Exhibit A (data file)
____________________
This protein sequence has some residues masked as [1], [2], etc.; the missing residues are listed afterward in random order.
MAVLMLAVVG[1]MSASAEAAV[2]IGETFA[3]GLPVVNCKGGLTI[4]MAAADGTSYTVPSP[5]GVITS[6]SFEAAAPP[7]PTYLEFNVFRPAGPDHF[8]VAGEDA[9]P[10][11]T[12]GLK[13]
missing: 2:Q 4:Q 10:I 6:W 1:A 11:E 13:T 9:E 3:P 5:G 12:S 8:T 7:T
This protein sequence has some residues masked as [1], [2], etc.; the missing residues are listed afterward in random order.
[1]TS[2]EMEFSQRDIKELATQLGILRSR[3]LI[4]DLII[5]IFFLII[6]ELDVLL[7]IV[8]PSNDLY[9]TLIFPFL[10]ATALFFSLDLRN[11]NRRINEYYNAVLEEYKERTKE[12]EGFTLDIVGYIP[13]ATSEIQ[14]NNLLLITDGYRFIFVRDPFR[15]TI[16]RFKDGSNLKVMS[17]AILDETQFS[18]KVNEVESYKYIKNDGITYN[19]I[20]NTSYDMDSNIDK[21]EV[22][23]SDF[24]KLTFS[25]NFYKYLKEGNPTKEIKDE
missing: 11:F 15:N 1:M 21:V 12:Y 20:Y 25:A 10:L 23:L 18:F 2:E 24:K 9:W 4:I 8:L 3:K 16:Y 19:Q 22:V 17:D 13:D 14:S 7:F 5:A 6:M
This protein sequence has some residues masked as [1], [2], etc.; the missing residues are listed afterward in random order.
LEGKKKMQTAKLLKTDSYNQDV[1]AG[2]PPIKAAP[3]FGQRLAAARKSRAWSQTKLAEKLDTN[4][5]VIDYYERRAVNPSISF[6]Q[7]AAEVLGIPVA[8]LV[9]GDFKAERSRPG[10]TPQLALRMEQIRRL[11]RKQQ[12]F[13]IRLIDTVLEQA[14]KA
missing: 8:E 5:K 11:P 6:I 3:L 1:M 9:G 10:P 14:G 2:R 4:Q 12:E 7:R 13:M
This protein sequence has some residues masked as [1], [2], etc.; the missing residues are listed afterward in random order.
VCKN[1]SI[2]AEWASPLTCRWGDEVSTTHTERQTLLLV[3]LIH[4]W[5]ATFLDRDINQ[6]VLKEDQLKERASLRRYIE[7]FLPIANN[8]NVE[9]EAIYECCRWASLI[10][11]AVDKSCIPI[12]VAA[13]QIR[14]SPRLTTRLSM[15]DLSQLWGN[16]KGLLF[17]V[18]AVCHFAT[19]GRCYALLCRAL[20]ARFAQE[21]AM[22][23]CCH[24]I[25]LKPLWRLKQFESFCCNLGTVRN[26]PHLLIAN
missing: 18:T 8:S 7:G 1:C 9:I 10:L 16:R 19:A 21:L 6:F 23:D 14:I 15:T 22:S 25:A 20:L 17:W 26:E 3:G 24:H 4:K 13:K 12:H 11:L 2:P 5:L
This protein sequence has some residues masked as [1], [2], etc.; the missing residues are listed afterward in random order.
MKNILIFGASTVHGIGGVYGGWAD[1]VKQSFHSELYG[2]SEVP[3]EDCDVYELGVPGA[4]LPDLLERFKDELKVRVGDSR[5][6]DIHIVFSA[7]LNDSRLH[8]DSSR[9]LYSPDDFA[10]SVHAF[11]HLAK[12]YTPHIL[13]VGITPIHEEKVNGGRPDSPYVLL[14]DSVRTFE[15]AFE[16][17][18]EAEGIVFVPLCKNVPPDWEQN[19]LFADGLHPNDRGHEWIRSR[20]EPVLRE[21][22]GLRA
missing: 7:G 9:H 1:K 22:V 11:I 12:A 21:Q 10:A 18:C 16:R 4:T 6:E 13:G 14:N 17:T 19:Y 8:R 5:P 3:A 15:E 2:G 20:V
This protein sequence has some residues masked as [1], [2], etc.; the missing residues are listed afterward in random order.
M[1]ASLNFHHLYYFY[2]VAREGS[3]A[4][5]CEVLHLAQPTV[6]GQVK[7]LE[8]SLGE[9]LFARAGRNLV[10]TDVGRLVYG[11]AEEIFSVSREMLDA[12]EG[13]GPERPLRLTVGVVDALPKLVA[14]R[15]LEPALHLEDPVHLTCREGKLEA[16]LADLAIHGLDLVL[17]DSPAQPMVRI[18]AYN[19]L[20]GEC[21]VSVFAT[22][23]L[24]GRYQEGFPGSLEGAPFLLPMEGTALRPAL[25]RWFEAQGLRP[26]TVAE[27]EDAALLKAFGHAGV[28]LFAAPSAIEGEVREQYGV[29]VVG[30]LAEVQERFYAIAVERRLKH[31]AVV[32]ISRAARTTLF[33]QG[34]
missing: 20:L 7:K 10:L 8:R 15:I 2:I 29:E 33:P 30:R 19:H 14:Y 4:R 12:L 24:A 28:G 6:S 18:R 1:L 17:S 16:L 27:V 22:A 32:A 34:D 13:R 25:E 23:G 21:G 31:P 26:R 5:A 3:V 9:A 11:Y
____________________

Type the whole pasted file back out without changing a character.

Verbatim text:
This protein sequence has some residues masked as [1], [2], etc.; the missing residues are listed afterward in random order.
MAVLMLAVVG[1]MSASAEAAV[2]IGETFA[3]GLPVVNCKGGLTI[4]MAAADGTSYTVPSP[5]GVITS[6]SFEAAAPP[7]PTYLEFNVFRPAGPDHF[8]VAGEDA[9]P[10][11]T[12]GLK[13]
missing: 2:Q 4:Q 10:I 6:W 1:A 11:E 13:T 9:E 3:P 5:G 12:S 8:T 7:T
This protein sequence has some residues masked as [1], [2], etc.; the missing residues are listed afterward in random order.
[1]TS[2]EMEFSQRDIKELATQLGILRSR[3]LI[4]DLII[5]IFFLII[6]ELDVLL[7]IV[8]PSNDLY[9]TLIFPFL[10]ATALFFSLDLRN[11]NRRINEYYNAVLEEYKERTKE[12]EGFTLDIVGYIP[13]ATSEIQ[14]NNLLLITDGYRFIFVRDPFR[15]TI[16]RFKDGSNLKVMS[17]AILDETQFS[18]KVNEVESYKYIKNDGITYN[19]I[20]NTSYDMDSNIDK[21]EV[22][23]SDF[24]KLTFS[25]NFYKYLKEGNPTKEIKDE
missing: 11:F 15:N 1:M 21:V 12:Y 20:Y 25:A 10:L 23:L 18:F 2:E 24:K 9:W 4:I 8:L 3:K 16:Y 19:Q 22:V 17:D 13:D 14:S 7:F 5:A 6:M
This protein sequence has some residues masked as [1], [2], etc.; the missing residues are listed afterward in random order.
LEGKKKMQTAKLLKTDSYNQDV[1]AG[2]PPIKAAP[3]FGQRLAAARKSRAWSQTKLAEKLDTN[4][5]VIDYYERRAVNPSISF[6]Q[7]AAEVLGIPVA[8]LV[9]GDFKAERSRPG[10]TPQLALRMEQIRRL[11]RKQQ[12]F[13]IRLIDTVLEQA[14]KA
missing: 8:E 5:K 11:P 6:I 3:L 1:M 9:G 10:P 14:G 2:R 4:Q 12:E 7:R 13:M
This protein sequence has some residues masked as [1], [2], etc.; the missing residues are listed afterward in random order.
VCKN[1]SI[2]AEWASPLTCRWGDEVSTTHTERQTLLLV[3]LIH[4]W[5]ATFLDRDINQ[6]VLKEDQLKERASLRRYIE[7]FLPIANN[8]NVE[9]EAIYECCRWASLI[10][11]AVDKSCIPI[12]VAA[13]QIR[14]SPRLTTRLSM[15]DLSQLWGN[16]KGLLF[17]V[18]AVCHFAT[19]GRCYALLCRAL[20]ARFAQE[21]AM[22][23]CCH[24]I[25]LKPLWRLKQFESFCCNLGTVRN[26]PHLLIAN
missing: 18:T 8:S 7:G 1:C 9:I 10:L 16:R 19:A 21:L 6:F 23:D 14:I 15:T 22:S 25:A 20:L 17:W 26:E 3:G 24:H 4:K 13:K 12:H 11:L 2:P 5:L
This protein sequence has some residues masked as [1], [2], etc.; the missing residues are listed afterward in random order.
MKNILIFGASTVHGIGGVYGGWAD[1]VKQSFHSELYG[2]SEVP[3]EDCDVYELGVPGA[4]LPDLLERFKDELKVRVGDSR[5][6]DIHIVFSA[7]LNDSRLH[8]DSSR[9]LYSPDDFA[10]SVHAF[11]HLAK[12]YTPHIL[13]VGITPIHEEKVNGGRPDSPYVLL[14]DSVRTFE[15]AFE[16][17][18]EAEGIVFVPLCKNVPPDWEQN[19]LFADGLHPNDRGHEWIRSR[20]EPVLRE[21][22]GLRA
missing: 7:G 9:H 1:K 22:V 11:I 12:A 21:Q 10:A 18:C 16:R 4:T 6:E 13:G 14:N 17:T 19:Y 8:R 5:P 3:A 15:E 2:G 20:V
This protein sequence has some residues masked as [1], [2], etc.; the missing residues are listed afterward in random order.
M[1]ASLNFHHLYYFY[2]VAREGS[3]A[4][5]CEVLHLAQPTV[6]GQVK[7]LE[8]SLGE[9]LFARAGRNLV[10]TDVGRLVYG[11]AEEIFSVSREMLDA[12]EG[13]GPERPLRLTVGVVDALPKLVA[14]R[15]LEPALHLEDPVHLTCREGKLEA[16]LADLAIHGLDLVL[17]DSPAQPMVRI[18]AYN[19]L[20]GEC[21]VSVFAT[22][23]L[24]GRYQEGFPGSLEGAPFLLPMEGTALRPAL[25]RWFEAQGLRP[26]TVAE[27]EDAALLKAFGHAGV[28]LFAAPSAIEGEVREQYGV[29]VVG[30]LAEVQERFYAIAVERRLKH[31]AVV[32]ISRAARTTLF[33]QG[34]
missing: 20:L 7:K 10:L 8:R 15:I 2:I 29:E 33:P 30:R 19:H 14:Y 4:R 12:L 24:A 28:G 6:S 18:R 1:L 17:S 16:L 27:V 22:A 32:A 34:D 13:R 25:E 23:G 21:G 31:P 26:R 5:A 3:V 9:A 11:Y